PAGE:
From all these, we can deduce that Self-reliance is a situation that allows for political, economic, educational, military, cultural, and social independence of a country from international influence. The absence of this in most African countries, including Nigeria, has forced people to coin terms such as neocolonialism and interdependence as a reference to the situation in these countries.
National Development is an ambiguous concept. It encapsulates human capital, economy, social improvement, democracy building, national defence, and so on. The pursuit of national development is the pursuit of all these and much more.
More so, National development seeks to achieve social improvement, political stability and economic buoyancy. It is geared towards the growth of all crucial sectors of a country for the good of the people. It is the progressive state of well-being of a people.
Roles of the media
The roles of the Mass media have been summarised by Eyiah (2004);
* Surveillance of the environment
* Correlation of parts of the society
* Transmission of cultural heritage
* Educating the masses
* Entertainment function, and
* Mobilisation function
Note that surveillance, correlation, education, and mobilisation are key factors towards the attainment of self-reliance and national development. If the media play these roles, then we can conclude that they have an important role to play in the quest for self-reliance and national development. The questions are;
* In what ways do the media play these roles?
* How well do they play these roles?
Perhaps, the issue has been over-flogged over the years. Analysts, media critics, and mass communication authorities have submitted analyses and counter-analyses on the topic and related subjects. This paper therefore carefully go into detailed and empirical analysis of varying propositions, criticisms, assertions, and contributions made over the years.
Furthermore, it would contribute immensely through further investigations on ways through which the media have achieved this feat, how well they are doing, and suggest ways on how they can better do this.
Attaining Self-Reliance and Development through Media Performance
It is important to note that self-reliance and development begins with the individual. A nation is not merely structures, facilities or physical elements, but comprises individuals who have dreams and a need to express their dreams and aspirations. Therefore, we shall look at the individual development of the citizenry. Note that for a nation to be developed, the citizens must have achieved a sense of fulfilment in their individual lives. A few concepts must be considered here;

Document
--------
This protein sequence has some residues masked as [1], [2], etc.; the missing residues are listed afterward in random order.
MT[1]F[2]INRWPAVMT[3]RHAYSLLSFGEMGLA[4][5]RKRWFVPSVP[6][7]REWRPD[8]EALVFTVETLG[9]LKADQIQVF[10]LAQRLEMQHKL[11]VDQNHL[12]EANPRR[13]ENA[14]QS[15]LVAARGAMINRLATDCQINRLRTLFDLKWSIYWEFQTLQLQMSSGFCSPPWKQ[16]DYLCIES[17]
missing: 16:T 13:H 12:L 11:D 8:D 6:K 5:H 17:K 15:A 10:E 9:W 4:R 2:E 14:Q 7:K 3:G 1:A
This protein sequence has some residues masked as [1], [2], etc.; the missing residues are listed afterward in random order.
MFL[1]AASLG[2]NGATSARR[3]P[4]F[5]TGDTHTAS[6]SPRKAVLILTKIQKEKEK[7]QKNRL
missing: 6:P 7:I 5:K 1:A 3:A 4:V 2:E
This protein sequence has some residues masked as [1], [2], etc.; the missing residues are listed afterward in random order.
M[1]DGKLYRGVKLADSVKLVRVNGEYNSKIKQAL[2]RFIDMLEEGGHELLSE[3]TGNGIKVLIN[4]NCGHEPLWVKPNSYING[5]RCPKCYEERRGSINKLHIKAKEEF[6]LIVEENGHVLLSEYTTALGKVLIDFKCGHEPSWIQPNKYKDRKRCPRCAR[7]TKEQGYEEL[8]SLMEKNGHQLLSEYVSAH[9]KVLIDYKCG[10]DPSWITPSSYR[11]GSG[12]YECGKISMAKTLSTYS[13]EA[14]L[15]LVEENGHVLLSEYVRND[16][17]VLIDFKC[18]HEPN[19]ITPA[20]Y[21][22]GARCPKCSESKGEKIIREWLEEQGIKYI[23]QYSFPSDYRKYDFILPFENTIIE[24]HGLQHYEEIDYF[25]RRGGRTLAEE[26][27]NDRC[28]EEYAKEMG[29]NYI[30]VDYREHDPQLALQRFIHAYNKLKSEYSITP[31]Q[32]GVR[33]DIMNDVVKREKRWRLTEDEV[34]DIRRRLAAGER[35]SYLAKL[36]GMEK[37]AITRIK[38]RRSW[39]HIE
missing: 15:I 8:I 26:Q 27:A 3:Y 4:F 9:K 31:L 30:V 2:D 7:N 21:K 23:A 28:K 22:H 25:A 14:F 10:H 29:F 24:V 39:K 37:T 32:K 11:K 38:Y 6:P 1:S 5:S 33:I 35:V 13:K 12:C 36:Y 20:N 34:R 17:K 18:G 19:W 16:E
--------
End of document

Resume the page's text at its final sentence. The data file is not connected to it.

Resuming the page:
> Self-actualization: Self-actualization was introduced by Kurt Goldstein in the 19th century to mean the realisation of one's full potentials. Maslow (1954) asserted that it is the highest level of personal development. These brief explanations tell that one has to first recognise and realise one's full potentials to attain the highest level of personal development. "It is a term for the realisation or fulfilment of one's talents and potentials, especially considered as a drive or need present in everyone."
Affirmatively, Self-actualization is growth-motivated. The implication is that individual growth, if achieved by a majority of the entire citizenry, can lead to the collective growth and development of the entire nation.
> Self-esteem: The Webster's Universal Dictionary defines Self-esteem as "confidence and respect for oneself" or "an exaggerated opinion of oneself." Self-esteem does not concern itself with what the public says or thinks, but with how the individual sees himself.
Building a healthy self-esteem requires that the individual mind is uplifted. Here, the individual pursues a status that defines self development through a process of self-actualization. Self-esteem can also be regarded as "self-worth", "self-regard", "self-respect", and "self-integrity." All these added together is the result of personal fulfilment.
According to Brandon (1969), self-esteem is the experience of being competent to cope with the basic challenges of life and being worthy of happiness." In effect, happiness brings about a healthy self-esteem, and happiness is derived from self-fulfilment, which is as a result of the process of self-actualization. Therefore, one can now see clearly the relationship between these factors that bring about individual development.